Austria is scrapping its vaccine mandate, four months after it became the first EU country to make jabs mandatory for all adults and as infection rates across Europe are rising again.
The controversial law was introduced amid great international interest in February but never enforced. It has been suspended since March.
Austria’s health minister, Johannes Rauch, said he had seen the need for mandatory vaccinations when the Delta variant had dominated in the country.
“But Omicron has changed the rules”, the Green party politician said. Since infections with the now-dominant strain tended to be milder and vaccines appeared less effective at preventing infection, it had become harder to convince people to get their first jab.
“The vaccine mandate won’t convince anyone to get vaccinated”, he said, pointing to studies showing that those already skeptical of vaccines had not been swayed by the threat of ends.
The vaccine law originally foresaw that people over the age of 18 who declined to take a jab would face penalties of up to €3,600 (£3,000) unless they were pregnant or severely ill.
“The vaccine mandate and the debate around the vaccine mandate have opened up deep rifts in Austria’s society,” Rauch said. At a time in which the Ukraine war, rising household costs and the energy crisis were putting further strain on social cohesion “every millimetre [of] solidarity and togetherness” was required.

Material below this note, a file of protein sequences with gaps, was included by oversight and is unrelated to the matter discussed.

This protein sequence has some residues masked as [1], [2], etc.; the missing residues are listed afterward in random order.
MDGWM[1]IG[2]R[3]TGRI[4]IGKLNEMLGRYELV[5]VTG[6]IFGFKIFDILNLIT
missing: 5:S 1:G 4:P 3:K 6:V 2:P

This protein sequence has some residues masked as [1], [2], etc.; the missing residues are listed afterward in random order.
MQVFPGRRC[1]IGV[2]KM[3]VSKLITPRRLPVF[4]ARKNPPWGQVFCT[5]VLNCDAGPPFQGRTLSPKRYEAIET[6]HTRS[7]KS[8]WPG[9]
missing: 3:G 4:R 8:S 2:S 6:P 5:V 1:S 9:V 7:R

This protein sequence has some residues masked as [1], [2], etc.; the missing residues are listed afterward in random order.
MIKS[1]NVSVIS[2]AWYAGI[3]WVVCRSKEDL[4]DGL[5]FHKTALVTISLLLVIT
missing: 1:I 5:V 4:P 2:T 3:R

Austria, like other European countries, is experiencing a significant surge in new Covid-19 infections as most restrictions across the continent have been lifted and immunity is starting to wane.
According to the Our World in Data scientific aggregator, the rolling seven-day average of confirmed new cases per million inhabitants is increasing in countries including Portugal, France, Germany, Italy, Spain, Greece, the Netherlands and Denmark.
Portugal has experienced the most dramatic wave, with infections per million at a seven-day average of 2,043 on Monday – the second highest new case rate in the world, although down somewhat from an early June high of 2,878.
In Austria, confirmed cases have been increasing steadily since the start of June, though infections remain way off the country’s highest wave in March. The situation on its intensive care wards is comparable with the low occupancy levels of last summer.
Around 74% of Austria’s adult population is vaccinated against the virus, at a rate that has been stagnant since the beginning of March.
Austria’s vaccine mandate phase-in was followed with great interest in Germany, where Olaf Scholz’s three-party coalition government had announced its intention to follow suit.
But plans for a comparable vaccination mandate in the spring began to falter in February, when a growing number of politicians indicated they would withhold their support in parliament. On 7 April, the Bundestag rejected a general vaccine mandate by 378 to 296 votes.